Colour splashes on a black and white land­scape

A re­stored print of the starkly beau­ti­ful may also help re­store the rep­u­ta­tion of its ne­glected au­teur, writes Tara Brady

The Irish Times - Friday - The Ticket - - FILM REVIEWS -

FOR MUCH of the last cen­tury Michelan­gelo An­to­nioni was listed along­side Bergman, Ford, Hawks, Renoir, Mi­zoguchi and Kuro­sawa as one of cinema’s great masters. By the 1990s, how­ever, the Ital­ian di­rec­tor’s stand­ing was on the wane.

Younger film-mak­ers, with the ex­cep­tion of Todd Haynes, no longer stud­ied An­to­nioni’s sig­na­ture medi­um­long shot. More tellingly, L’Avven­tura (1960), once a sta­ple fea­ture of any canon claim­ing to rep­re­sent the great­est films of all time, had started to slip down the polls. Its com­pan­ion pieces, La Notte (1961) and L’Eclisse (1962), are now, ac­cord­ingly, al­most as ob­scure as An­to­nioni’s lesser-spot­ted early ne­o­re­al­ist films.

The di­rec­tor’s death in 2007 failed to in­spire a flurry of in­ter­est in the back cat­a­logue. Be­yond the Clouds (1995), his fi­nal film, nei­ther won new con­verts nor felt like a real An­to­nioni pic­ture. (In fact, it was co-di­rected by WimWen­ders.)

Hence this pris­tine, re­stored ver­sion of Red Desert (1964) ar­rives to mark the centenary of the film-maker’s birth and, we hope, to re­store some of the lus­tre to An­to­nioni’s once glo­ri­ous rep­u­ta­tion.

His fourth col­lab­o­ra­tion with muse and one-time lover Mon­ica Vitti is char­ac­terised by dwelling: dwelling on ge­o­graph­i­cal places, on states of mind, on an­gu­lar ar­chi­tec­ture. Vitti’s Gi­u­liana can­not shake a feel­ing of dis­lo­ca­tion: even her son is ca­pa­ble of play­ing cal­lous pranks on her. Carlo Di Palma’s cam­era sim­i­larly lingers on the fac­to­ries and smok­ing stacks of Italy’s eco­nomic mir­a­cle to post-apoc­a­lyp­tic ef­fect. The tone is re­lent­lessly list­less and de­feated.

As Guil­iana wan­ders around in en­tropic dis­tress, des­per­ate to hide her in­creas­ingly frag­ile men­tal state from her wealthy in­dus­tri­al­ist hus­band (Carlo Chionetti), she meets Cor­rado (Richard Har­ris), a busi­ness­man who has seem­ingly adapted suc­cess­fully to the new post-hu­man, petro­chem­i­cal pro­duced land­scape.Might he be a soul mate? Or might he only be af­ter one thing?

An­to­nioni finds a strange po­etry in the men­tal an­guish and noisy fac­to­ries. This was the di­rec­tor’s first colour film and, in keep­ing with the ti­tle, there are splashes of pri­mary pig­ments – red petrol drums, yel­low pol­lu­tion – dot­ted across each tableau.

Al­though much of the di­a­logue sounds dated (“You won­der what to look at; I won­der how to live”), time has been kinder to Red Desert than to the oc­ca­sion­ally groovy tril­ogy that pre­ceded it or the vaguely psy­che­delic films (the ex­plod­ing tele­vi­sions of Zabriskie Point, any­one?) that fol­lowed.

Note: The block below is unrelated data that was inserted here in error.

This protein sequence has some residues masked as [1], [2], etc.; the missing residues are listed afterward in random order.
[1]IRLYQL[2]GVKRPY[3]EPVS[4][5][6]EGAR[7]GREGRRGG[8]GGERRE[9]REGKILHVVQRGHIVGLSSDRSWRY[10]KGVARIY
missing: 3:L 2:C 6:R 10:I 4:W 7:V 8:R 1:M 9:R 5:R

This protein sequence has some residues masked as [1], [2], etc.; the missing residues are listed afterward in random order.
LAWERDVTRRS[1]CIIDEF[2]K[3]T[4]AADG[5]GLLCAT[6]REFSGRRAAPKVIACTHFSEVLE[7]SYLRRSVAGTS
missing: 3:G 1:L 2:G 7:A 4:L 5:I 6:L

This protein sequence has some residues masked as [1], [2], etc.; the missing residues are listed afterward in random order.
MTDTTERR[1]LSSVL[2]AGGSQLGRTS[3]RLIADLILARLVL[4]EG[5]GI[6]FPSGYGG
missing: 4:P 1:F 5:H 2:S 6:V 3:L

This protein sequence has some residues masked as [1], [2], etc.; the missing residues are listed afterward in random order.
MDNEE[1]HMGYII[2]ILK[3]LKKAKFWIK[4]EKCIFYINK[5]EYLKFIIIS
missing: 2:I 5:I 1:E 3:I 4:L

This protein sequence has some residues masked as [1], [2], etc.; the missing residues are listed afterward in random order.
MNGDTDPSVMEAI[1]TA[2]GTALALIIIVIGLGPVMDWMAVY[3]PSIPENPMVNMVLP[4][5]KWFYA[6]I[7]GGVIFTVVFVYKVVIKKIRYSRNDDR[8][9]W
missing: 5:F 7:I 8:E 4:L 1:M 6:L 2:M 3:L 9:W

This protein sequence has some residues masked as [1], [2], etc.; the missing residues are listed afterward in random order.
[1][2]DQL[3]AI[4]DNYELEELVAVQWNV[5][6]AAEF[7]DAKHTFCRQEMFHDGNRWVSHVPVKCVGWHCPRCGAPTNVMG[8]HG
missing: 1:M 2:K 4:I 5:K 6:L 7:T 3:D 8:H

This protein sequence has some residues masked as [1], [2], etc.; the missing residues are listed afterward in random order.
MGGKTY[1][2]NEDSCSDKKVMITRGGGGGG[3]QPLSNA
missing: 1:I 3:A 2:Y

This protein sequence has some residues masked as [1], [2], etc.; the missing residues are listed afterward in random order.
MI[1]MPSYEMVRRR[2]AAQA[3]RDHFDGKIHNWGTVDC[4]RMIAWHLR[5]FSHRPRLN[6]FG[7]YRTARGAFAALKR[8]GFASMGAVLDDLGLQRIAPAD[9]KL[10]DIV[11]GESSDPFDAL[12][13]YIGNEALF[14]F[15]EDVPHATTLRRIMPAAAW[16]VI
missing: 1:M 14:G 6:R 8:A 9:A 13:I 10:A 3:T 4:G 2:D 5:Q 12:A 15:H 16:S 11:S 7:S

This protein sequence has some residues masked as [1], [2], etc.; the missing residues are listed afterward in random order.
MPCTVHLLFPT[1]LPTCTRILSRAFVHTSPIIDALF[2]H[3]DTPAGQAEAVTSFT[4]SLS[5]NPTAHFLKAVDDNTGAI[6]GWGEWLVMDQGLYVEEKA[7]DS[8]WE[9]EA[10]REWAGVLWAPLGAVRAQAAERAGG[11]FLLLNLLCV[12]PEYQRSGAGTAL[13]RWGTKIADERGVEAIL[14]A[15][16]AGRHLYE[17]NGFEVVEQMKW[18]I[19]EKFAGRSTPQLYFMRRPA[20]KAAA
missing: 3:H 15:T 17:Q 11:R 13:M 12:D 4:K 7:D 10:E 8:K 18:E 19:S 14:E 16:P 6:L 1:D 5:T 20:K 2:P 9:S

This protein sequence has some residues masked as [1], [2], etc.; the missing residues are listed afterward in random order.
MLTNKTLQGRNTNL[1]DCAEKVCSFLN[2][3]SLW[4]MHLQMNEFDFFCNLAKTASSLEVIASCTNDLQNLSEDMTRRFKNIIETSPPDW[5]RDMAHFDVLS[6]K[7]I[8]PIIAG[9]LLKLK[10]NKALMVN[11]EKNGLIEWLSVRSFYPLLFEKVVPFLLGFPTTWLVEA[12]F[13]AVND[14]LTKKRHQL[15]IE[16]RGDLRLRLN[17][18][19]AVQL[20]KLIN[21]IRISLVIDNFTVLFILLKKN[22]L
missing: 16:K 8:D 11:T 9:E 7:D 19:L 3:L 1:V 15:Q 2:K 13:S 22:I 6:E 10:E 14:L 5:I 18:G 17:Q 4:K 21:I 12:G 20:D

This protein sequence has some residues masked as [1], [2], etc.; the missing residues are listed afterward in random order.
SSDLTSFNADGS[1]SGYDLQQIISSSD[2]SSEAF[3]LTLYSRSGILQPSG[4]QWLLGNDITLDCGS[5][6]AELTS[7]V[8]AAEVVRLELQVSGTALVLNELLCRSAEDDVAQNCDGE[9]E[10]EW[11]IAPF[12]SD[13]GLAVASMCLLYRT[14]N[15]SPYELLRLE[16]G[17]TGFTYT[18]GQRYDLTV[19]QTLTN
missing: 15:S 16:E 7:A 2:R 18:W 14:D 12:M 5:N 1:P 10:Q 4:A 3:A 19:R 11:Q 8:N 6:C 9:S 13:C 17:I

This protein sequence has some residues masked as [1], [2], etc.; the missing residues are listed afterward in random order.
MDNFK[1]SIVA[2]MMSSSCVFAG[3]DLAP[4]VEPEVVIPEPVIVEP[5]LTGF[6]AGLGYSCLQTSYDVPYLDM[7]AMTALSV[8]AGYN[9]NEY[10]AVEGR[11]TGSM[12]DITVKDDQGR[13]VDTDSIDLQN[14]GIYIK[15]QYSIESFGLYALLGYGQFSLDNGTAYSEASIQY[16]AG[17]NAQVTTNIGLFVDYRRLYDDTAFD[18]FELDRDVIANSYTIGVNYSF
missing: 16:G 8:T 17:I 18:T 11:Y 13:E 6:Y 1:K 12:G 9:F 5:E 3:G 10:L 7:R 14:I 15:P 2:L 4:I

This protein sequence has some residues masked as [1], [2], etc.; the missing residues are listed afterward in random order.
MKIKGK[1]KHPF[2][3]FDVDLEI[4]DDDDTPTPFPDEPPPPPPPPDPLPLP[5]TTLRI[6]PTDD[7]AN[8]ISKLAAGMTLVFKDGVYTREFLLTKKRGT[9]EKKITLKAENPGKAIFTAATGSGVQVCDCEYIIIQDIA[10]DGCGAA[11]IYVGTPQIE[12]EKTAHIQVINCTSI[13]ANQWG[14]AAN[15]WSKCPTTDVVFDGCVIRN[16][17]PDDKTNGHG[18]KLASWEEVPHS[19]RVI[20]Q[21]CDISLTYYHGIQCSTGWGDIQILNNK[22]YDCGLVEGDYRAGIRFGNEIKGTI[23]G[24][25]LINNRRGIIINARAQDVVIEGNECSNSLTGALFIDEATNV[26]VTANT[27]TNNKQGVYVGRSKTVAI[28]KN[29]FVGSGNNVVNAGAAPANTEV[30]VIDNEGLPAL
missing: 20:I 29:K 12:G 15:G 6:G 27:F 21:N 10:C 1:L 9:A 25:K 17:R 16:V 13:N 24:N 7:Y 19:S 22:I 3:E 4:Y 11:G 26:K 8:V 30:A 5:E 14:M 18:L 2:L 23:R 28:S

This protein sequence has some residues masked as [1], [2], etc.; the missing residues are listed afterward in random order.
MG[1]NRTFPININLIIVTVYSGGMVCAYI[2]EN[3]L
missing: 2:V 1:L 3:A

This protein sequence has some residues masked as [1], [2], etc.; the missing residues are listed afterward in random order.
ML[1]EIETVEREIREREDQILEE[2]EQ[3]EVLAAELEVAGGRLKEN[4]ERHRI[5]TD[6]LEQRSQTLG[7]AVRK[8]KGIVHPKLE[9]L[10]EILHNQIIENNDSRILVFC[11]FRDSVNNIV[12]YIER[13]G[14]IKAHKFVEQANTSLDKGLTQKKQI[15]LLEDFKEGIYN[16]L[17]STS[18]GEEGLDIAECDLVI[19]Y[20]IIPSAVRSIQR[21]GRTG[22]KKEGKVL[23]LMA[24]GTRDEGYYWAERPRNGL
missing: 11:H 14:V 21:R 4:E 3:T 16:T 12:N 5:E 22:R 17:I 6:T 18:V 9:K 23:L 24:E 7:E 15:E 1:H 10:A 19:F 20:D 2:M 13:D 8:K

“We are all sep­a­rate”, sighs Vitti in his­tory’s neat­est sum­ma­tion of An­to­nioni’s ex­is­ten­tial oeu­vre. No won­der Ing­mar Bergman com­plained that the Ital­ian was just too darned de­press­ing for his tastes.

There is no men­tion of the eco­nomic tra­vails in this un­nec­es­sar­ily aus­tere doc­u­men­tary, but, within min­utes, it be­comes clear where all the loot has gone. Each year, the chef closed his res­tau­rant for six months to al­low a staff of 12,000 (or so it seems) to prod mush­rooms, in­flate cray­fish and smear frogspawn on play­ing cards. Only then would the menu be placed be­fore a rel­a­tively tiny band of pay­ing cus­tomers.

It is, even for those sus­pi­cious of lux­ury cul­ture, an in­ter­est­ing topic for a doc­u­men­tary. Un­for­tu­nately, as if cook­ing a par­tic­u­larly del­i­cate souf­flé, Gereon Wet­zel has elected to sit way back and make no im­po­si­tions upon the in­gre­di­ents.

We learn al­most noth­ing about the per­son­al­i­ties in­volved. Wan­der­ing ran­domly in and out of the frame, the chefs shift from one dish to the next with­out al­low­ing us to fol­low any project from in­cep­tion to com­ple­tion. No­body wanted a high­brow ver­sion of the The F Word, but a tad more struc­ture would have been wel­come.

That said, there are enough out­breaks of culi­nary weird­ness to keep true en­thu­si­asts dis­tracted. Mar­vel as the chefs care­fully pho­to­graph wisps of del­i­cately ar­ranged car­ti­lage or brown pud­dles of ex­pen­sive grease. Pon­der the puz­zling sug­ges­tion that all an ex­per­i­men­tal dish re­quires is a lit­tle touch of “mal­todex­trin”. De­spite Wertzel’s best ef­forts (or lack of same), the film ends up just about sat­ing the palate.

Still, I’m not sure I fancy the canapé of chicken “skin and ten­dons”. How­ever did elBulli’ go broke?


An Ital­ian state of mind: the orig­i­nal re­lease poster for Red Desert

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